True godliness. So understand the benefits of possessions are severely limited. They have limited benefits for a limited time, and therefore we need to prioritize them accordingly. They must not take first place in our lives. They must not be the most important thing that we give our time and attention to. We must not forfeit true contentment because, verse 8 tells us, what is the true simplicity of human need? What do you need?

Verse 8. In having food and clothing, with these we shall be content. That's not a whole lot, is it? Food and clothing.

Minimal requirements. Someone said this could be maybe better translated nourishment and shelter, which includes not only clothing but housing and so forth. But having nourishment and shelter, we shall regard those as sufficient.

That's really what it's saying. Having food and clothing with these, we shall be content if we're wise. We shall be content if we're godly. We shall be content if we understand the limit that is placed upon material possessions and putting them in their proper place. With food and clothing, with nourishment and shelter, that's enough to make a godly person content. If that doesn't make you content, then you must not be very godly.

You must at the very least be immature and possibly are like these false teachers who don't even understand Christianity at all. So for advice for those who covet wealth, number one, don't misuse religion. Number two, don't forfeit true content. But number three, don't fall into ruinous snares. Verse nine, those who desire to be rich fall into temptation and a snare and into many foolish and harmful lusts which drown men in destruction and perdition. Fall into temptation. Sin begets sin. When you pursue fleshly desires in one area, it's not long until you're pursuing fleshly desires in another area.

What is desiring to be rich? It's pursuing a fleshly desire, isn't it? And so you've allowed yourself that deviation from the instructions of Scripture. I am going to do this. I am going to pursue this.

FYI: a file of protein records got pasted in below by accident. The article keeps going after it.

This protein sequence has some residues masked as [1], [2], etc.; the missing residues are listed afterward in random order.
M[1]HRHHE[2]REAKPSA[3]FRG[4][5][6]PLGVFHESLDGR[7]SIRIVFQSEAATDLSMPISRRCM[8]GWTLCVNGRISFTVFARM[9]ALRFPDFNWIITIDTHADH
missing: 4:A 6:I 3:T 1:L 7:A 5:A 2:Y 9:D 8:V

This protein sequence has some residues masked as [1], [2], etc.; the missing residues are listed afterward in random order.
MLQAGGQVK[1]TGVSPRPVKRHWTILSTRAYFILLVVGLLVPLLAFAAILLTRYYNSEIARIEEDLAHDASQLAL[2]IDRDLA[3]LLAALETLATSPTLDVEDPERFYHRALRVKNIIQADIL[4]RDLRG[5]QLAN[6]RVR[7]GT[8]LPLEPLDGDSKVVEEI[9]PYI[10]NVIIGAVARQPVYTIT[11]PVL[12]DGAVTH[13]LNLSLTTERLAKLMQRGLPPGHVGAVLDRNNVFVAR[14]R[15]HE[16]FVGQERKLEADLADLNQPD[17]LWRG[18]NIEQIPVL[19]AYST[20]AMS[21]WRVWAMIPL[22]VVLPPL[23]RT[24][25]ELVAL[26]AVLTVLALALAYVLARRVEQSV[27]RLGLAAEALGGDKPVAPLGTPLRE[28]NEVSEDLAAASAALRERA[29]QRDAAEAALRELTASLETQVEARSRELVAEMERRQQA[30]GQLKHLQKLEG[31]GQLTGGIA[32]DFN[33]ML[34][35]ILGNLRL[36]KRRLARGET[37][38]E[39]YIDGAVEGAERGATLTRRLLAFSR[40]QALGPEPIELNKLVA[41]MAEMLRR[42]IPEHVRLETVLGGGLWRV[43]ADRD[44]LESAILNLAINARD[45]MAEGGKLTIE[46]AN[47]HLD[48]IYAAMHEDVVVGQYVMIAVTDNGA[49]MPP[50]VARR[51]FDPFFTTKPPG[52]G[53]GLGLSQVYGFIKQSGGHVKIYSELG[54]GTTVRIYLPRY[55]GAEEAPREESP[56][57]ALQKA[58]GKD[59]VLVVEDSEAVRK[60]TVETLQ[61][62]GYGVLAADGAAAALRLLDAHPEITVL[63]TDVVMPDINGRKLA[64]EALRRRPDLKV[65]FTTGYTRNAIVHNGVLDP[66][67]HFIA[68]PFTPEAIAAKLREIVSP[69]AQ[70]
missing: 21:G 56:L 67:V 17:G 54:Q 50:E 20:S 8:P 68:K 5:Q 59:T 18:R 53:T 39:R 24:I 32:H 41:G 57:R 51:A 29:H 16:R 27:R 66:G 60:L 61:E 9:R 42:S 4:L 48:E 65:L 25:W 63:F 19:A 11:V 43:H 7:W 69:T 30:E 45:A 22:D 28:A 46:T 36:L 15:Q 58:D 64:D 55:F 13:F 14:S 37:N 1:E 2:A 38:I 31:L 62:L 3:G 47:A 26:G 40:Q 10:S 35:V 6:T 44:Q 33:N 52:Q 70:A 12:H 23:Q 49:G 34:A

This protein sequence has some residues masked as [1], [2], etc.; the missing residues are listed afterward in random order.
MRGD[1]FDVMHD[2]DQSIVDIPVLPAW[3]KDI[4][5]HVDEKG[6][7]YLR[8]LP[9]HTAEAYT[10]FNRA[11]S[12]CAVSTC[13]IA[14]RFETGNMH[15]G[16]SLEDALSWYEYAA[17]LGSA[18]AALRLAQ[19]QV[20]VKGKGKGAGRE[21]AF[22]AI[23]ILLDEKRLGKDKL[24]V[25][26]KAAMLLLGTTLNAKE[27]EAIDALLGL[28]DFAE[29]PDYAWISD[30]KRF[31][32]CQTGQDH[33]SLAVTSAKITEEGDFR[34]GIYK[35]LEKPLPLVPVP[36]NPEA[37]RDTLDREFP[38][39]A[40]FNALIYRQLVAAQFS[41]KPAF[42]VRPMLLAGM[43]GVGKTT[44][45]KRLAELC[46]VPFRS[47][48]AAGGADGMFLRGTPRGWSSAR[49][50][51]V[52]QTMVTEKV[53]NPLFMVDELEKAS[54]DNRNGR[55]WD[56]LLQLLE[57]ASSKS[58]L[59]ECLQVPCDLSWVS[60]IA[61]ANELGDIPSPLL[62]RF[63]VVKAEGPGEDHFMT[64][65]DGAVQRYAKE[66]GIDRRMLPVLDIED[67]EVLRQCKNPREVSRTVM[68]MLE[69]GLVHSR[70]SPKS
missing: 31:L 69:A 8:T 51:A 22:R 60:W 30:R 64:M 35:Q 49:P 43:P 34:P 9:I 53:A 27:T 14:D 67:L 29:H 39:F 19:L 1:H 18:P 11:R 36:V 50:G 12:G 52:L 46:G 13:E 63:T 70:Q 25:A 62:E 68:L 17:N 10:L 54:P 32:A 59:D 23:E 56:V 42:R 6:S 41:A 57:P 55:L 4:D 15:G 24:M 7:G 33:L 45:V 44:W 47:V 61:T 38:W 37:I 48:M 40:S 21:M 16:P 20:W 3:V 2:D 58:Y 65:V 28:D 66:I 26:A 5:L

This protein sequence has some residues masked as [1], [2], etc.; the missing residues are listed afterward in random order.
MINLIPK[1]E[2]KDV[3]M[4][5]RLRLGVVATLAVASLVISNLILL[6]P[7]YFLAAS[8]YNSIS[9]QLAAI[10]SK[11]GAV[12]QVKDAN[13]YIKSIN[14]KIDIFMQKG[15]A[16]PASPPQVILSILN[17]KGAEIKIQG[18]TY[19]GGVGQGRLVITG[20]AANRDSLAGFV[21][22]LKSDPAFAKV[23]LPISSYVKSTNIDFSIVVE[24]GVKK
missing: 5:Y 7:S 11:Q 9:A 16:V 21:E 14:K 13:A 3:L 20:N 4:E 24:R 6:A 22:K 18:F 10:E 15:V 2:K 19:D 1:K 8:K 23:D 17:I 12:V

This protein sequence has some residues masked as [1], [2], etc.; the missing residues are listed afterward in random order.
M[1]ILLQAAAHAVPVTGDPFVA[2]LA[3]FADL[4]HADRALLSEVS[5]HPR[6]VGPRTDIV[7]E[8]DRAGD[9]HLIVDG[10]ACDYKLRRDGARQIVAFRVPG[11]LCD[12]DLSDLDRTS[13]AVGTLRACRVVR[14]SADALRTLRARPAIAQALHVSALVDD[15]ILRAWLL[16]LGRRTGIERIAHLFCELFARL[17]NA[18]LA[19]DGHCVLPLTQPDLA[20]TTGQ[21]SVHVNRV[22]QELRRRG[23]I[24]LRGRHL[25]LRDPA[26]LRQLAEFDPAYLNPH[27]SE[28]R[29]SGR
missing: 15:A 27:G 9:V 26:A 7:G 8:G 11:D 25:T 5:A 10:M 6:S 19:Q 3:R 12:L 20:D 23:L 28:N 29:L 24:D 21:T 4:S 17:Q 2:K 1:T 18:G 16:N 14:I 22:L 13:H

I am going to succeed in this. You're pursuing one fleshly desire, and so it's very easy for you to give yourself permission to pursue other fleshly desires. Those who desire to be rich will fall into temptation and fall into a snare, a trap, like an animal trap, like one of those metal traps that clamp and the animal can't get out. That's what happens to people who desire to be rich. They fall into snares, into foolish and harmful desires which drown people in destruction and perdition. Destruction is temporal and perdition is eternal. They drown men in destruction in this life. And, even worse, plunge them into hell.

Don't fall into ruinous snares, an advice number four. Don't jeopardize faith in Christ, verse 10, for the love of money is a root of all kinds of evil, for which some have strayed from the faith in their greediness and pierced themselves through with many sorrows. By replacing love for Christ with love for money, they find themselves in great danger, both in time and for eternity.

Instead of pursuing God, they pursue gold, or they think that they can pursue both. But you can't. You can't pursue both. You must pursue God and let him grant gold or not according to his will. That's his decision, not yours.

That's his choice, not yours. We're told not to pursue it. And when we do, we fall into great danger.

Because, remember, Jesus told us you cannot serve God and mammon. Many a person has tried. I can do both. Maybe those dummies can't, but I can. I'm smarter than the rest of them.

No, you're not. You are a dummy if you disregard the wisdom which comes from above, divine wisdom, God's wisdom, the words of Christ. He tells us you cannot do both.

You cannot do both. And if you try, you're going to have all kinds of problems. For the love of money is the root of all kinds of evil from which some have strayed from the faith in their greediness and pierced themselves through with many sorrows. Pursuing money, loving it and pursuing it brings no end of sorrows. Those who make that their goal in life usually have a life of unrest, of boredom eventually, of depression.